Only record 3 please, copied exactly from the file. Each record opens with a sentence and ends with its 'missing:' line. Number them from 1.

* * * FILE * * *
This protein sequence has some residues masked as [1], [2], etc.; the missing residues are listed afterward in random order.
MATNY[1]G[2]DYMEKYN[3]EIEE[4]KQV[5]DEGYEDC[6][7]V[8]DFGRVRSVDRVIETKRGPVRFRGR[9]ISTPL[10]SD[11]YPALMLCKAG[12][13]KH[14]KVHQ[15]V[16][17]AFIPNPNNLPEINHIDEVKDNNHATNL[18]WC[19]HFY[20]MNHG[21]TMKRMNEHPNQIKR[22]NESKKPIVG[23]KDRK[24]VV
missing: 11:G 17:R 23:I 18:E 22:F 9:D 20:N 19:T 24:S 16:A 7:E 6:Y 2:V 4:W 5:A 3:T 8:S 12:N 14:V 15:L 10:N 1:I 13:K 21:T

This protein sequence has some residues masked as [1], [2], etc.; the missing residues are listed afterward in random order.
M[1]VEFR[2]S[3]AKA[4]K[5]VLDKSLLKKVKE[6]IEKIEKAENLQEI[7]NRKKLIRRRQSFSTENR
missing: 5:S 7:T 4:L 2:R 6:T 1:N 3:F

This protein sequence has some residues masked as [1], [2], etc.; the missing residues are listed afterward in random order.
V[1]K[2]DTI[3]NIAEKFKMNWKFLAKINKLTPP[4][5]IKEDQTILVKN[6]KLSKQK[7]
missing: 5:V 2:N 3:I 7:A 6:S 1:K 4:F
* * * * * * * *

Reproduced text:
This protein sequence has some residues masked as [1], [2], etc.; the missing residues are listed afterward in random order.
V[1]K[2]DTI[3]NIAEKFKMNWKFLAKINKLTPP[4][5]IKEDQTILVKN[6]KLSKQK[7]
missing: 5:V 2:N 3:I 7:A 6:S 1:K 4:F